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09 Jun 2008 12:18
FNB has come to market with an aggressive pricing package that provides free and unlimited electronic banking for R66 a month. If you don’t use a cheque book, can’t remember the last time you stepped into a branch and are prepared to hunt down an FNB ATM when you need to draw cash, this could be one of the cheapest banking options for you.
Smart Transmission account holders will pay even less, R59,99 a month, and they receive R10 000 funeral cover.
Most fixed monthly fee accounts have up to now limited the number of transactions included in the fee. Although these bundled options can cut banking fees, their limits are frustrating for customers because you tend to be penalised if you go over your allocation - and it is difficult to remember exactly how many transactions you have already done for the month.
For R66 a month FNB’s Unlimited Option includes all debit card transactions, withdrawals from an FNB ATM, cash deposits at an ATM, internet transactions, debit orders, stop orders, as well as cellphone and telephone banking transactions. But you will be penalised for using branches, cheques or Saswich ATMs.
For normal “pay as you use” transactions you pay R21 to write a cheque or make a withdrawal from a branch. That will cost the Unlimited Option customer R25. Where they really hit hard is with non-FNB ATMs. Rather than the usual R10 to R20 fee (depending on which bank owns the ATM), FNB will charge a flat R25.
James Fowle, head of core banking solutions, says FNB is using price to change customers’ behaviour. Human capital is becoming more expensive and if you want face-to-face contact, it will cost you. However, electronic channels such as internet and cellphone banking, have fixed costs irrespective of how many people use the channel. As more customers have migrated to electronic channels, FNB has been able to reduce the costs.
The bank has also removed the fee on declined ATM transactions. Fowle says new software allows the ATM to view balances and offer withdrawal options only up to available balances. Fees for cash handling and administrative transactions have, however, increased substantially. Stop payments, cheque account honouring fees and point of sale declined fees have all increased well above inflation, with price hikes ranging from 13% to 20%. The minimum fee for cash withdrawals from branches has increased by 16% to R21. Customers will also pay a minimum fee of R15 to deposit cash at branches.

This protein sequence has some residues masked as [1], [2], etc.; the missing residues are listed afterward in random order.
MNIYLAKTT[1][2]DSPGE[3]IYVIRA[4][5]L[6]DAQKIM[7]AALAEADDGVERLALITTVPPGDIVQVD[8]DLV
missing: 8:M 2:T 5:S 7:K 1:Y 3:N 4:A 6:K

Choosing the right channel
The average user, who draws cash once a week, makes three purchases a week on a debit card and has five debit orders a month, would save about R932 a year by opting for the Unlimited Option compared to the normal Pay as You Use cheque account.
Cheques and branches
For traditionalists who still write the occasional cheque and prefer to make branch withdrawals, there is the Fee Saver Option, which requires a minimum balance of R8 000 in your cheque account. You forgo any interest earned in return for 35 free transactions, which include cheques and branch transactions. But forgoing interest income at current interest rates is expensive. A money market fund will pay at least 10% on your R8 000, providing you with R800 income a year. Effectively you have paid R800 a year for your 35 transactions a month.
Transmission account holders, which tend to attract savers, have to maintain a balance of R6 000 a month. They receive interest and 10 free transactions a month. If you don’t want to keep a balance in your account you can opt for the Fee Manager Option which has varying monthly costs depending on your requirements. For example, a monthly fee of R90 includes 12 transactions. This bundled option was available but has increased in price from R85—a 5,9% price increase.
Calculating the costs
Nedbank has launched a fee calculator that helps consumers compare pricing across all banks. The calculator allows clients to select a profile based on their typical transacting behaviour and to match this to a range of relevant Nedbank products. Clients can then compare the monthly fees payable across the range. This online facility, accessible via the Nedbank website (www.nedbank.co.za), will also enable clients to compare Nedbank’s fees with products offered by other banks. Clients who do not have access to the internet can call a dedicated call centre manned by qualified staff with access to the online calculator.
Nedbank also announced its new pricing for 2008. It is offering cheaper cash withdrawals when using a debit card to make withdrawals from all Pick n Pay stores, including Score and Boxer stores. The average cash withdrawal fee for R500 is R7,75 at a Nedbank ATM, but only R1,75 in store.
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